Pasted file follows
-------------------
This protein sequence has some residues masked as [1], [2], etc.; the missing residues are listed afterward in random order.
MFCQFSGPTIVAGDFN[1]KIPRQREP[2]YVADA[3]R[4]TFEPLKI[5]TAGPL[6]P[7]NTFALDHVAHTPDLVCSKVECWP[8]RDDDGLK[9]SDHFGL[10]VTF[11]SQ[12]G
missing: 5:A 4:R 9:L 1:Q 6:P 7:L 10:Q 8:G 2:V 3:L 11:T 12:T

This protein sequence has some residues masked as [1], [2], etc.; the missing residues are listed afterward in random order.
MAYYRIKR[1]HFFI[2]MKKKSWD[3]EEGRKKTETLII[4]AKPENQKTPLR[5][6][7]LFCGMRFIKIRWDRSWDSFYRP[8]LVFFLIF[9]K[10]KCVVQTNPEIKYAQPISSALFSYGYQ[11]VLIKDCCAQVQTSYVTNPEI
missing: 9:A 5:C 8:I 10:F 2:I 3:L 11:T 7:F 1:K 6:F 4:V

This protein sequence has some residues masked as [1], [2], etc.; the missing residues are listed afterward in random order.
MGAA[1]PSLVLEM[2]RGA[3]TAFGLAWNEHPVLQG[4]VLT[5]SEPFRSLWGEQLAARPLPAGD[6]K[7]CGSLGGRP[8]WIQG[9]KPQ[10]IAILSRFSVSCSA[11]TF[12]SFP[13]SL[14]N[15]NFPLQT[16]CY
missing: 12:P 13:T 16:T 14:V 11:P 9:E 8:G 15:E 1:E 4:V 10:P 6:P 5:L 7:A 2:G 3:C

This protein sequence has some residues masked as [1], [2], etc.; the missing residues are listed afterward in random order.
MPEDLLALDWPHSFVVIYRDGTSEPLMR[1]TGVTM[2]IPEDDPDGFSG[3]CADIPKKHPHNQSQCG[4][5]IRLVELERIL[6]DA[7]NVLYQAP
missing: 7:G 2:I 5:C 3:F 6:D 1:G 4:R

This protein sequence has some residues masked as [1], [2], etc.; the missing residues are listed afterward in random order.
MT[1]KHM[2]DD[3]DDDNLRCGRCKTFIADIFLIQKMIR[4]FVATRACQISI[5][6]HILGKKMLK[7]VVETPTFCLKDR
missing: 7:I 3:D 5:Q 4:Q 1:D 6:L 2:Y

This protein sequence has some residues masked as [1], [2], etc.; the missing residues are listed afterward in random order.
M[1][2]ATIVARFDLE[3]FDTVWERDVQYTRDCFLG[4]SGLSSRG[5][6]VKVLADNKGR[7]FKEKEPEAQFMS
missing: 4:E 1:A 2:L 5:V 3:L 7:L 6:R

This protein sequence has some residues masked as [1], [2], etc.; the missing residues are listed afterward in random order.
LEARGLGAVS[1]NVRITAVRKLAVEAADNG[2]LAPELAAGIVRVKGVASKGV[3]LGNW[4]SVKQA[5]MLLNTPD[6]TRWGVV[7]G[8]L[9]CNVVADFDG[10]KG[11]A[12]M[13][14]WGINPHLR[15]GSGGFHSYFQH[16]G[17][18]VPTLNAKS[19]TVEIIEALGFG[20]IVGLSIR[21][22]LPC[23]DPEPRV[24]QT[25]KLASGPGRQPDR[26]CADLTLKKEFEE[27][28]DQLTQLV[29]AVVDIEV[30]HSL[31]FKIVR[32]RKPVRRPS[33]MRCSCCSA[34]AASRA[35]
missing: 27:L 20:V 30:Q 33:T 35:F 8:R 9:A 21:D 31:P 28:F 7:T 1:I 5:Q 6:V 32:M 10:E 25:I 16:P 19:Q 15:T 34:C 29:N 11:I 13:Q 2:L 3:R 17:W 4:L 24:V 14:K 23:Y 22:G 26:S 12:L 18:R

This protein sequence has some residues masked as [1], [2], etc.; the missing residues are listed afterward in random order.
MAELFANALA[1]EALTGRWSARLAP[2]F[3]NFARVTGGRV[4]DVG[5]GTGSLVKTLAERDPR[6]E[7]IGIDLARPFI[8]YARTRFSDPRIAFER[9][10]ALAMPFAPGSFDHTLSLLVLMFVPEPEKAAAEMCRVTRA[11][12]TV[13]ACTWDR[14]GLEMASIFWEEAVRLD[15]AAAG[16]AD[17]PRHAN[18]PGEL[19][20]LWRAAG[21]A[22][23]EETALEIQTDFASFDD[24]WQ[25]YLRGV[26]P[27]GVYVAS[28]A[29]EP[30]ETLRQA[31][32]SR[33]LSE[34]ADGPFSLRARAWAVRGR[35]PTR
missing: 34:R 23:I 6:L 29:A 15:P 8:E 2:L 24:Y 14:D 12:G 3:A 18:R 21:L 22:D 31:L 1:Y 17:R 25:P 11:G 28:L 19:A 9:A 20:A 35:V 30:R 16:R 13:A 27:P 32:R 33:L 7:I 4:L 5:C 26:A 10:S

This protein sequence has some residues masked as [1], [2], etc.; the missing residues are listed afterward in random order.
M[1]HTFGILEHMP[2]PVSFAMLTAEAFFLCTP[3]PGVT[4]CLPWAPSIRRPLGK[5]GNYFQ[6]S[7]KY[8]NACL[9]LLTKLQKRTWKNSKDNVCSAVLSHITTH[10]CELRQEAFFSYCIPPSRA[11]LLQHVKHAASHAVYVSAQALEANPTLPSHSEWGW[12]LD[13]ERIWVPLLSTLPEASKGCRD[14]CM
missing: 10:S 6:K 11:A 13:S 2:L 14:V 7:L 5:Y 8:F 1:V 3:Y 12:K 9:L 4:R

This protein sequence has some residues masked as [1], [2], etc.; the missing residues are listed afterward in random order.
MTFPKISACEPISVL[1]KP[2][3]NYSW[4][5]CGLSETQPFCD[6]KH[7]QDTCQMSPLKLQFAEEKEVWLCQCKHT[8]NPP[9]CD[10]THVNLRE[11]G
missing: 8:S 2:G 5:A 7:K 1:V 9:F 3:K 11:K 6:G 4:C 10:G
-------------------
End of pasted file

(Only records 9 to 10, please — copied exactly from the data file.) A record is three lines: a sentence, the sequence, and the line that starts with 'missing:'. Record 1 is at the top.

This protein sequence has some residues masked as [1], [2], etc.; the missing residues are listed afterward in random order.
M[1]HTFGILEHMP[2]PVSFAMLTAEAFFLCTP[3]PGVT[4]CLPWAPSIRRPLGK[5]GNYFQ[6]S[7]KY[8]NACL[9]LLTKLQKRTWKNSKDNVCSAVLSHITTH[10]CELRQEAFFSYCIPPSRA[11]LLQHVKHAASHAVYVSAQALEANPTLPSHSEWGW[12]LD[13]ERIWVPLLSTLPEASKGCRD[14]CM
missing: 10:S 6:K 11:A 13:S 2:L 14:V 7:L 5:Y 8:F 1:V 3:Y 12:K 9:L 4:R

This protein sequence has some residues masked as [1], [2], etc.; the missing residues are listed afterward in random order.
MTFPKISACEPISVL[1]KP[2][3]NYSW[4][5]CGLSETQPFCD[6]KH[7]QDTCQMSPLKLQFAEEKEVWLCQCKHT[8]NPP[9]CD[10]THVNLRE[11]G
missing: 8:S 2:G 5:A 7:K 1:V 9:F 3:K 11:K 6:G 4:C 10:G